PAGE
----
For Jessica, “good enough” had never been part of her vocabulary. She excelled in her career, prided herself on a meticulously kept home, and never considered skipping her children’s sports practices. When her mother, Eleanor, was diagnosed with Lewy Body dementia Jessica was determined to provide the absolute best care.

Initially, it felt like an extension of her existing talents. She researched extensively, scheduled appointments with top specialists, and rearranged her mother’s home to optimize safety. However, as Eleanor’s condition progressed, the battle for perfection became exhausting. She berated herself when she couldn’t always get her mother to eat properly, or when she snapped after Eleanor asked the same question for the tenth time. Jessica began to micromanage the home health aides, insisting that tasks be done her way.

This need for control backfired. The aides felt constantly criticized, Eleanor began to resist care, and Jessica’s relationship with her mother deteriorated. Frustration and a crushing sense of failure consumed her. It seemed like no matter how hard she tried, she could never live up to her own impossible standards, leading to exhaustion and a creeping despair.

Seeing Jessica’s unraveling, her sister suggested reaching out to our team. At first, Jessica saw this as admitting defeat. However, our care manager offered a compassionate perspective. Together, they reframed the goal: from perfect care to good, consistent care. She reminded Jessica that her mother’s well-being depended on more than the perfectly balanced meal or a spotless home – it was about laughter, warmth, and feeling loved.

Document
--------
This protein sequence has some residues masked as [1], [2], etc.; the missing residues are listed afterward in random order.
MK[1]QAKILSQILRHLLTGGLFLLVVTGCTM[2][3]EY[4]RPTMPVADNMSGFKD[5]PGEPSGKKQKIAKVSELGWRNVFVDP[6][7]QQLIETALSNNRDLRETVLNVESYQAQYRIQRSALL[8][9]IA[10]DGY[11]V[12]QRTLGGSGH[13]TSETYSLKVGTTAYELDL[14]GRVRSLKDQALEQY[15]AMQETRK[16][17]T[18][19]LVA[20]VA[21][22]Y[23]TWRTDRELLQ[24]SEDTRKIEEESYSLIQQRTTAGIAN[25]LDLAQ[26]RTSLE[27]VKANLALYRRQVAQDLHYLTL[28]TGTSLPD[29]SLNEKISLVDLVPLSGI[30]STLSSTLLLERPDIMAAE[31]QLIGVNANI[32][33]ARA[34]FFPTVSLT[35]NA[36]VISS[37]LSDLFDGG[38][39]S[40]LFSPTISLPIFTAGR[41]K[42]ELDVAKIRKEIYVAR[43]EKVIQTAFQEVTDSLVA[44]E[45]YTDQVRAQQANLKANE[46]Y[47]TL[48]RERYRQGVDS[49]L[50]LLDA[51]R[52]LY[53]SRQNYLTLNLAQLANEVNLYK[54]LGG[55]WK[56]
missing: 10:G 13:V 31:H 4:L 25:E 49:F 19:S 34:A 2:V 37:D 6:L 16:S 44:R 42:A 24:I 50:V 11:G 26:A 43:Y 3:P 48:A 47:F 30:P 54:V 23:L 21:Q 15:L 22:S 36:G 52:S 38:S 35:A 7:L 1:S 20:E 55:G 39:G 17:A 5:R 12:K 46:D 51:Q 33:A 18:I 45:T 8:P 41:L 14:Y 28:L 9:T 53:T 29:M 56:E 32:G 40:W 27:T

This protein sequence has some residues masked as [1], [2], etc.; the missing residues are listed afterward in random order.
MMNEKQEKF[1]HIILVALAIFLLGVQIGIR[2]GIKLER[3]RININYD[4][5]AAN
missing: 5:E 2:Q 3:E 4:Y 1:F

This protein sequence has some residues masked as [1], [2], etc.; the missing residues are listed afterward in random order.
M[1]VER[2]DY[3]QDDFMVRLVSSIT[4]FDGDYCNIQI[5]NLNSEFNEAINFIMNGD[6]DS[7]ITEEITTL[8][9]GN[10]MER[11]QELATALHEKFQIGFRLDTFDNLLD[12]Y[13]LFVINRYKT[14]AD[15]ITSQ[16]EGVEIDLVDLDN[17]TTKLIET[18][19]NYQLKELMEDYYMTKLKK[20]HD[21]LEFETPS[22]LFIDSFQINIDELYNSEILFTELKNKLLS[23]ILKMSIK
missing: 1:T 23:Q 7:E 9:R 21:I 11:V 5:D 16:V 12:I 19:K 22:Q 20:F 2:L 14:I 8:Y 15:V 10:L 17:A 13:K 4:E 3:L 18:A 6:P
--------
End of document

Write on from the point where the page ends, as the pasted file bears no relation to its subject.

The care manager helped Jessica delegate tasks she’d become overly attached to, allowing her to focus on spending quality time with her mother. She also provided strategies to manage Jessica’s frustration in response to Eleanor’s decline, emphasizing patience and self-compassion.

Letting go of the relentless pursuit of perfection hasn’t been easy. There are still days when Jessica battles her inner critic. But now, armed with tools and the support of her care manager, she’s beginning to understand that “good enough” is more than enough. There’s a newfound joy in sharing old songs with her mother, even if they aren’t perfectly in tune. There’s comfort in the knowledge that Eleanor is receiving consistent care, even if it sometimes comes from someone other than Jessica.

If you find yourself struggling with a perfectionist mindset while caregiving, an Aging Life Care Manager®, also called a geriatric care manager, can help. We will guide you towards realistic goals, offering tools to manage the emotions that are all part of the process. Remember, sometimes the most meaningful care focuses on love and presence, not perfect execution.